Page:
To be eligible for the higher rate, employees must have worked 80 hours or more in either of the following reference periods:
The 28 day period ending before 1 March 2020,
The 28 day period ending before 1 July 2020.
Both periods are applicable to all eligible employees - you do not need to choose the same reference period for all employees.
If the employee has not worked 80 hours or more, then the lower rate applies. Information on alternative tests are detailed below.
Businesses must notify their employees in writing the payment rate which applies to them - this needs to be done within 7 days of notifying the ATO of the relevant rates for each employee.
The 28 day period is based on when an employer's pay cycle ends and therefore will not be the same for all employers. However, it should include the last two consecutive fortnights or last four weekly consecutive pay periods ending before 1 March or 1 July. If an employer's pay period is monthly, average hours are identified over a pro-rated basis.
Checking payroll records for the relevant periods should enable a business to accurately calculate hours worked.
Example - before 1 March:
Jess pays her employees fortnightly on every second Wednesday. In February 2020, the pay cycles ended on the 5th and 19th. The next consecutive pay cycle ended on the 4th March. As the reference period is the 28 days ending before 1 March, Jess must calculate the hours based on the last two pay cycles (being the 5th and 19th of February). This period is 23 January to 19 February.
Example - before 1 July:
In June 2020, the pay cycles for Jess ended on the 10th and 24th. The next consecutive pay cycle ended on the 8th July. As the reference period is the 28 days ending before 1 July, Jess must calculate the hours based on the last two pay cycles (being the 10th and 24th of June). This period is 28 May to 24 June.
The payment rates as above also apply to eligible business participants. However, the test to determine which payment rate applies for eligible business participants is based on hours of active engagement in the business.
Active engagement means time spent actively operating the business, undertaking specific tasks in business development such as training, planning, regulatory compliance or similar activities. Both the business and the eligible business participant (or sole trader) must be in a position to reasonably prove the basis of calculating active hours.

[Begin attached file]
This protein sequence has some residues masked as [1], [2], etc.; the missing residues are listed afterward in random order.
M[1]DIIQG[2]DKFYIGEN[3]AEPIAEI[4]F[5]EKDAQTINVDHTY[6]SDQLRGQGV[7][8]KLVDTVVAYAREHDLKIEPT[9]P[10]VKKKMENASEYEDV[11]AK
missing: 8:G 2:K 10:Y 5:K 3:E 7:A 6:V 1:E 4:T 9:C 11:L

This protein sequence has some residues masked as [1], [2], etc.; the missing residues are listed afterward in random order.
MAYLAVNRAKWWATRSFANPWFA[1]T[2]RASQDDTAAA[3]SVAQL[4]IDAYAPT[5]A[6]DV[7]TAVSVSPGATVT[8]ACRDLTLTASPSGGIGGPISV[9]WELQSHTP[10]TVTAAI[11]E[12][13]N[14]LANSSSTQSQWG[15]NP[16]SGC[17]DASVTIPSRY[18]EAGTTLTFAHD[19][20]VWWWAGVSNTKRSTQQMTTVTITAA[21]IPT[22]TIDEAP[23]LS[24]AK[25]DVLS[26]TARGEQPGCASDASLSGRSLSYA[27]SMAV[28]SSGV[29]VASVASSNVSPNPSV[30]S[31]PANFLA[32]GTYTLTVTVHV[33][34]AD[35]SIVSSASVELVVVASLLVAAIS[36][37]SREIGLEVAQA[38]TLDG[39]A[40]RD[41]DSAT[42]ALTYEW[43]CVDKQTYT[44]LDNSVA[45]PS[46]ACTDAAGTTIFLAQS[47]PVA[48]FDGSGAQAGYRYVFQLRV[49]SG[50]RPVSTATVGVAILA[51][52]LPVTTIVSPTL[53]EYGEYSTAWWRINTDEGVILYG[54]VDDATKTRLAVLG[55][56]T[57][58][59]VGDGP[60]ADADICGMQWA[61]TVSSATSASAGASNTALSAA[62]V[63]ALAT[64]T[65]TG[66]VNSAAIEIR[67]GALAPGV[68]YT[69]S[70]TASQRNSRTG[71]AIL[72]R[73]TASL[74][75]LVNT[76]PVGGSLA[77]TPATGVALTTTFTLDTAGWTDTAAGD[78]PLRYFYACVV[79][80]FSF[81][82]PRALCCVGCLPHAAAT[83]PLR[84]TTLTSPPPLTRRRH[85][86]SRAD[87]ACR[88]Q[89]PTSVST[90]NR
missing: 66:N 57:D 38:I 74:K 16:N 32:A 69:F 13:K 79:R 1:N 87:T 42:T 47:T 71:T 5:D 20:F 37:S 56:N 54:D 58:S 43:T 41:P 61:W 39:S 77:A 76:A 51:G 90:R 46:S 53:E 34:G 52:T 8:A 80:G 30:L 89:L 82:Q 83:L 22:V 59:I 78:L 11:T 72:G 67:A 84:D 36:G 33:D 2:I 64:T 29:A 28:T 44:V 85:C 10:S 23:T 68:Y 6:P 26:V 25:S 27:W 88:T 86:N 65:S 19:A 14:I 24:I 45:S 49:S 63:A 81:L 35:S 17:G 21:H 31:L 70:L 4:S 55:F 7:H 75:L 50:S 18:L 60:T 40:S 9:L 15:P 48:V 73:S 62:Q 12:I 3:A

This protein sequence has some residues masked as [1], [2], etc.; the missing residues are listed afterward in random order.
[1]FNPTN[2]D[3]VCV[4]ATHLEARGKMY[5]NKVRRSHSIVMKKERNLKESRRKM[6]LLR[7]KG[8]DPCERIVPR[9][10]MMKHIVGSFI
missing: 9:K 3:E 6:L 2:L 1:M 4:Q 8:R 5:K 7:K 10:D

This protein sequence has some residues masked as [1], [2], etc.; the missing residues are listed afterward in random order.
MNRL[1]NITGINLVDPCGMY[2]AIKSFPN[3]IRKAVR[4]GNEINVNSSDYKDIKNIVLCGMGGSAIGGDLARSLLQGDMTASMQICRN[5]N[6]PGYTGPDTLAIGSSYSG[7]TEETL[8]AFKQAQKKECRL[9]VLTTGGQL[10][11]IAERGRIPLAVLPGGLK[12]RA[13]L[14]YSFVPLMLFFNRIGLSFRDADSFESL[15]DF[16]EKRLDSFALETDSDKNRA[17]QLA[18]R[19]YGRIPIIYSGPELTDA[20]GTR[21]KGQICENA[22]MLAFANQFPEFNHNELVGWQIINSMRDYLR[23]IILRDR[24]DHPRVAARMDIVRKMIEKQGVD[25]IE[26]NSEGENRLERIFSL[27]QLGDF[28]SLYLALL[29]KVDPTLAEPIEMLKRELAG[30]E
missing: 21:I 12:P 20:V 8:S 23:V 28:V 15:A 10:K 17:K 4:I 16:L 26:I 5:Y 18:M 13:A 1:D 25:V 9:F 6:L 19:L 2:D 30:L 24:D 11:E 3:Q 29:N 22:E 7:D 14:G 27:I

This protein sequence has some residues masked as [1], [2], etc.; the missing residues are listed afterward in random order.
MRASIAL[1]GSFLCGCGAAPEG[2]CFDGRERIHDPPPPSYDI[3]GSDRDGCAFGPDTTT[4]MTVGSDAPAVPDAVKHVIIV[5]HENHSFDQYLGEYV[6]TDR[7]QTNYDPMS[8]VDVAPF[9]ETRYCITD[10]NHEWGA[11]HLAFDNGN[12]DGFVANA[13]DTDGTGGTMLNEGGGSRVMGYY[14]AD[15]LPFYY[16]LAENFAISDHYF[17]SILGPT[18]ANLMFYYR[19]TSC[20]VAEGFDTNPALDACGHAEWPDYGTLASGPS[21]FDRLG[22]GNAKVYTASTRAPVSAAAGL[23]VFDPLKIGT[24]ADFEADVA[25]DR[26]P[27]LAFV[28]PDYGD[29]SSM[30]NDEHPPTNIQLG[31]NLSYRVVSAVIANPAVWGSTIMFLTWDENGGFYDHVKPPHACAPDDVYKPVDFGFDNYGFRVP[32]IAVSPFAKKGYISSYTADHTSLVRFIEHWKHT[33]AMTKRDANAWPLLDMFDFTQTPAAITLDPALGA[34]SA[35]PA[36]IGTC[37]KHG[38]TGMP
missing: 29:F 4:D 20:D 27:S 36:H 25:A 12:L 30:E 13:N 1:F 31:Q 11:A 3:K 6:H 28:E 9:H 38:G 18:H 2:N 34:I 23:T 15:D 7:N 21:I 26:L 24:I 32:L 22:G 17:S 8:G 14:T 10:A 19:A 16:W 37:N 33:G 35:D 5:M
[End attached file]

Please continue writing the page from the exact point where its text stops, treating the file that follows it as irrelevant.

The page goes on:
To be eligible for the higher rate, the eligible business participant must have been actively engaged in the business for 80 hours or more in the following reference period:
The month of February 2020.
80 hours averages out to about 20 hours per week. If the business participant was actively engaged in the business for less than 80 hours in February, then the lower rate applies.
The ATO must be notified which payment rate applies.
The ATO have issued guidance on alternative reference periods for eligible business participants and employees. These are the circumstances for which there are alternative tests:
Not representative of normal hours.
Employed part-way through the reference period.
First pay cycle ends on or after 1 March or 1 July.
Businesses that change hands.
Businesses should review their turnover now and compare their September 2019 quarterly GST turnover to the September 2020 quarterly GST turnover. This will allow businesses to pre-emptively determine their eligibility for the first extension.
If the business lodges BAS, GST turnover for comparison purposes is likely to be G1 less 1A (if G1 does not include GST). Please note that outstanding unlodged BAS' may hold up JobKeeper extension applications.
If businesses are likely to be eligible, they need to work out if the Tier 1 or Tier 2 payment rates apply to each of their eligible employees and/or eligible business participant.
From 28 September businesses must:
Notify the ATO and their eligible employees and/or eligible business participant what payment rate applies to them.
During the first extension - ensure their eligible employees are paid at least:
$1,200 per fortnight for Tier 1 employees
$750 per fortnight for Tier 2 employees
During the second extension (if eligible) - ensure their eligible employees are paid at least:
$1,000 per fortnight for Tier 1 employees
$650 per fortnight for Tier 2 employees